When TRC’s Timothy Parnell and his wife backed out of their driveway last December 6, they weren’t sure they’d ever see their Ojai, California home again.
The Thomas wildfire was roaring westward, fueled by sustained Santa Ana winds. It had already consumed 90,000 acres of land over the previous two days on its way to becoming the largest wildfire in state history (since surpassed). And Ojai lay directly in its path.
“The fire had pretty much encircled the valley and we weren’t certain we could get out of there with enough time,” said Parnell, a SCADA Commissioning Engineer. “We were down to one road leaving Ojai.”
Fortunately, the couple and their two dogs, rescue mutts Bella (a Chihuahua) and Lillie (a cocker spaniel) made it to safety – a pet-friendly hotel 15 miles away in Ventura. And when they returned two days later, their house was still standing. The fire had come close – within three-quarters of a mile – but it had spared their neighborhood.
“We lucked out – in a number of ways,” says Parnell. “We had a number of friends who completely lost their homes. The fire was very hot and intense and there was nothing left of their houses but the foundation and maybe the chimney.”
Parnell has lived in California his whole life, save for a decade spent as a submariner in the Navy. He said experiencing a wildfire up close was far more frightening than the earthquakes that Californians have come to expect over the years.
“With an earthquake, the ground stops shaking and you look around and it’s like, ‘Well, we made it.’ There are aftershocks, but it’s pretty much over,” he said. “With a wildfire, it’s kind of like the hurricane calculation – do you stay and ride it out or do you go? You actually have to make that decision and think about what you’re going to do to protect your family.”
Taking stock of his actions last December, Parnell says “we made the right decision, but it was by accident.” So he set about developing a plan for future wildfires so he’ll be ready for the next one at a moment’s notice.
He offers the following advice for anyone who may have to make a similar split-second, life-or-death decision in the face of a natural disaster.
Plan and Practice
“The hazards are different in different parts of the country and the responses are different, but it’s paramount to have a plan and take the time to practice doing it. With a wildfire or hurricane, I think it’s worth actually doing the drill, doing a walk through, doing some sort of table exercise of this is what we’re going to do, this is who we’re going to call, this is where we’re going and this is what we need.”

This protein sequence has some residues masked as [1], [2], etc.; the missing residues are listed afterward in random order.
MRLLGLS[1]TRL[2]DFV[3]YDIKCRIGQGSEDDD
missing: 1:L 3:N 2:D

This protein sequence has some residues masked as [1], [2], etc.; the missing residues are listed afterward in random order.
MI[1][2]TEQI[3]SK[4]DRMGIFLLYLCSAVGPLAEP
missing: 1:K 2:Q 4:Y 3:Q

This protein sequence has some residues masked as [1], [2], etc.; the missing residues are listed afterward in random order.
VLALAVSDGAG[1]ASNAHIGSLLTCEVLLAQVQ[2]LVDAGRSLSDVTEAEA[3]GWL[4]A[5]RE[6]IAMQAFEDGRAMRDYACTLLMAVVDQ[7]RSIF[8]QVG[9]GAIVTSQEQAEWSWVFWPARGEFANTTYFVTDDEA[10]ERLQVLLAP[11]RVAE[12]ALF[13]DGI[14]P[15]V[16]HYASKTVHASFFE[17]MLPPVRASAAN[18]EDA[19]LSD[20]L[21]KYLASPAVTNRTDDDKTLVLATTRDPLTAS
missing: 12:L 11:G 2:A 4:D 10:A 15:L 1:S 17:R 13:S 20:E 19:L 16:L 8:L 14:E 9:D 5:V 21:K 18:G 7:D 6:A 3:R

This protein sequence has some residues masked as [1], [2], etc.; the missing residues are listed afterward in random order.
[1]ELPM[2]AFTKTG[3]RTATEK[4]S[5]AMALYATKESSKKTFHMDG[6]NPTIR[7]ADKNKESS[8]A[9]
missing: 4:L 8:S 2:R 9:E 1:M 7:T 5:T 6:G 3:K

“Having good relationships with neighbors and knowing who to trust, who has good judgment and who has your back turned out to be quite comforting.”
Don’t Forget about Pets
Few pet owners would consider leaving their four-legged friends behind, but it’s important to factor in the special challenges they pose – from where you can stay with them to their dietary and (ahem) biological needs.
“We hadn’t considered where to go with our dogs and didn’t know how hard it would be to find a hotel that would allow them.”
Be Ready to Bail
“You have to have a go-bag and not be in the mindset that you’re going to stick it out in this type of disaster. You have to have all the stuff that you can’t replace in a box and your pets ready to go, maybe even with dog food containers that you can load up in a car in 15 minutes, and get out of there.”
Listen to the Experts
“When the authorities ask you to evacuate – especially if there’s a knock on the door – that’s the time to leave.”
Go Old School with Communications
Parnell was forced to rely on 60-year-old technology to stay up-to-date on the fire – a battery-powered transistor radio.
“We lost power. We lost internet connectivity. We lost cell phone service. A good portable radio may be the only thing that works in the long run.”
Parnell was able to maintain his sense of humor throughout the ordeal. He figured the fire might destroy his house, but at least it would wipe away his to-do list of chores.
“As it turned out, that actually helped me get through the week, that sort of mindset. Having a positive attitude of, ‘We’re going to get through this. We’re outta here. We’re safe. It doesn’t really matter what happens to the house, we can rebuild everything.’ – I think is the most healthy attitude.”
Expect the Unexpected
Parnell’s military background proved helpful here.
“When you’re on a submarine, you’re always on a wartime footing and we practiced every day to go to war. Just walking through it or doing the exercise makes you realize, ‘Oh, I didn’t think about that.’ Not everything on a ship is going to work during a battle situation or a damage situation, and that’s exactly what happened during this wildfire. Essential services started to fail one after another, and from my military experience I know that’s what we should expect. Heat, water, cellphone, internet – they’re all going to be affected by natural disasters, so plan accordingly.”
Don’t Come Rushing Back
While Parnell’s house escaped the flames, it was bathed in smoke and infiltrated by ash, which required extensive cleanup work.
“We should have stayed away longer because the air was basically unhealthy for weeks afterward.”
Ready for Next Time
Having survived the Thomas fire and applied the lessons he learned from it, Parnell says he’s better prepared now for the next wildfire – which could come any time thanks to the increasing frequency and duration of California’s droughts.
“It used to be the end of October was the pretty much the end of wildfire season, but now it’s year-round, sad to say.”